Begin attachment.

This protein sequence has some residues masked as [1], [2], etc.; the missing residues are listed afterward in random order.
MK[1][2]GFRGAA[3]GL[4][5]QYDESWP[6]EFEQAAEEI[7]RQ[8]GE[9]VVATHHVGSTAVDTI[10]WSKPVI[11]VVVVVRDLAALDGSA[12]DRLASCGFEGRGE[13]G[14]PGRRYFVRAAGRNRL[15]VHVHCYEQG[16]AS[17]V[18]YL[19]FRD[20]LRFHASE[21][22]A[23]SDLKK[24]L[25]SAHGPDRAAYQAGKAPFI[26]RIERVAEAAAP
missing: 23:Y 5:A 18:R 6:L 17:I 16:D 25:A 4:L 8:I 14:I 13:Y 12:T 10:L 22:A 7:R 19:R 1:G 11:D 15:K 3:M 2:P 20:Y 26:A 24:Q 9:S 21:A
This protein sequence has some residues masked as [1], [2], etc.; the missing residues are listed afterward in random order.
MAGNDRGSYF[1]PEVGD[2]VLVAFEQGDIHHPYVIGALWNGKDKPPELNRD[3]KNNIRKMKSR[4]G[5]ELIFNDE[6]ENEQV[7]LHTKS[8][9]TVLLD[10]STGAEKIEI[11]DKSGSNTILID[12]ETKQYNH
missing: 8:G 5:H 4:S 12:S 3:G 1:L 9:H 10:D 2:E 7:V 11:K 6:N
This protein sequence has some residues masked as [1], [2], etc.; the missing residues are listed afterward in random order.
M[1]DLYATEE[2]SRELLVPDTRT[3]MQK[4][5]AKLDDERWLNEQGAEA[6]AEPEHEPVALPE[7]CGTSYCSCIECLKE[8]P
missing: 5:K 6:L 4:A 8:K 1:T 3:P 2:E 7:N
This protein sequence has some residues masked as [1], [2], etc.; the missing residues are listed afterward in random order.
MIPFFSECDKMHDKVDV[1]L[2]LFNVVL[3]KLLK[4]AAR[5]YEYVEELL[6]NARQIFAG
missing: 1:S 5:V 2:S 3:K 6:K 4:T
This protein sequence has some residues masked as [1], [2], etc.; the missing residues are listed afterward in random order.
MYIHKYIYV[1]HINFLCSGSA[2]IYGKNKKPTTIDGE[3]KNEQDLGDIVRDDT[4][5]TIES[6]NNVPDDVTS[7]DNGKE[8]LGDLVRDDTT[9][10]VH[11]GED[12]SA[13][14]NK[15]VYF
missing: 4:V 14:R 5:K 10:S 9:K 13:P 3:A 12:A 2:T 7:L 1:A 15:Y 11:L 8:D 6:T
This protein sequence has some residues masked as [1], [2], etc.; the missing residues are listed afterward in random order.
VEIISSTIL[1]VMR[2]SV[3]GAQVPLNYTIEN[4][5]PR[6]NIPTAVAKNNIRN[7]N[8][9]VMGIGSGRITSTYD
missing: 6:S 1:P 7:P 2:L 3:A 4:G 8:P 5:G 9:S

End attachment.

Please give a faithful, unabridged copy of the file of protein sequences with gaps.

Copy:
This protein sequence has some residues masked as [1], [2], etc.; the missing residues are listed afterward in random order.
MK[1][2]GFRGAA[3]GL[4][5]QYDESWP[6]EFEQAAEEI[7]RQ[8]GE[9]VVATHHVGSTAVDTI[10]WSKPVI[11]VVVVVRDLAALDGSA[12]DRLASCGFEGRGE[13]G[14]PGRRYFVRAAGRNRL[15]VHVHCYEQG[16]AS[17]V[18]YL[19]FRD[20]LRFHASE[21][22]A[23]SDLKK[24]L[25]SAHGPDRAAYQAGKAPFI[26]RIERVAEAAAP
missing: 23:Y 5:A 18:R 6:L 17:I 16:D 25:A 4:L 8:I 14:I 13:Y 12:T 10:L 22:A 7:R 19:R 1:G 11:D 15:K 3:M 2:P 20:Y 26:A 24:Q 9:S 21:A
This protein sequence has some residues masked as [1], [2], etc.; the missing residues are listed afterward in random order.
MAGNDRGSYF[1]PEVGD[2]VLVAFEQGDIHHPYVIGALWNGKDKPPELNRD[3]KNNIRKMKSR[4]G[5]ELIFNDE[6]ENEQV[7]LHTKS[8][9]TVLLD[10]STGAEKIEI[11]DKSGSNTILID[12]ETKQYNH
missing: 8:G 5:H 4:S 12:S 3:G 1:L 9:H 10:D 2:E 7:V 11:K 6:N
This protein sequence has some residues masked as [1], [2], etc.; the missing residues are listed afterward in random order.
M[1]DLYATEE[2]SRELLVPDTRT[3]MQK[4][5]AKLDDERWLNEQGAEA[6]AEPEHEPVALPE[7]CGTSYCSCIECLKE[8]P
missing: 5:K 6:L 4:A 8:K 1:T 3:P 2:E 7:N
This protein sequence has some residues masked as [1], [2], etc.; the missing residues are listed afterward in random order.
MIPFFSECDKMHDKVDV[1]L[2]LFNVVL[3]KLLK[4]AAR[5]YEYVEELL[6]NARQIFAG
missing: 1:S 5:V 2:S 3:K 6:K 4:T
This protein sequence has some residues masked as [1], [2], etc.; the missing residues are listed afterward in random order.
MYIHKYIYV[1]HINFLCSGSA[2]IYGKNKKPTTIDGE[3]KNEQDLGDIVRDDT[4][5]TIES[6]NNVPDDVTS[7]DNGKE[8]LGDLVRDDTT[9][10]VH[11]GED[12]SA[13][14]NK[15]VYF
missing: 4:V 14:R 5:K 10:S 9:K 13:P 3:A 12:A 2:T 7:L 1:A 15:Y 11:L 8:D 6:T
This protein sequence has some residues masked as [1], [2], etc.; the missing residues are listed afterward in random order.
VEIISSTIL[1]VMR[2]SV[3]GAQVPLNYTIEN[4][5]PR[6]NIPTAVAKNNIRN[7]N[8][9]VMGIGSGRITSTYD
missing: 6:S 1:P 7:P 2:L 3:A 4:G 8:P 5:G 9:S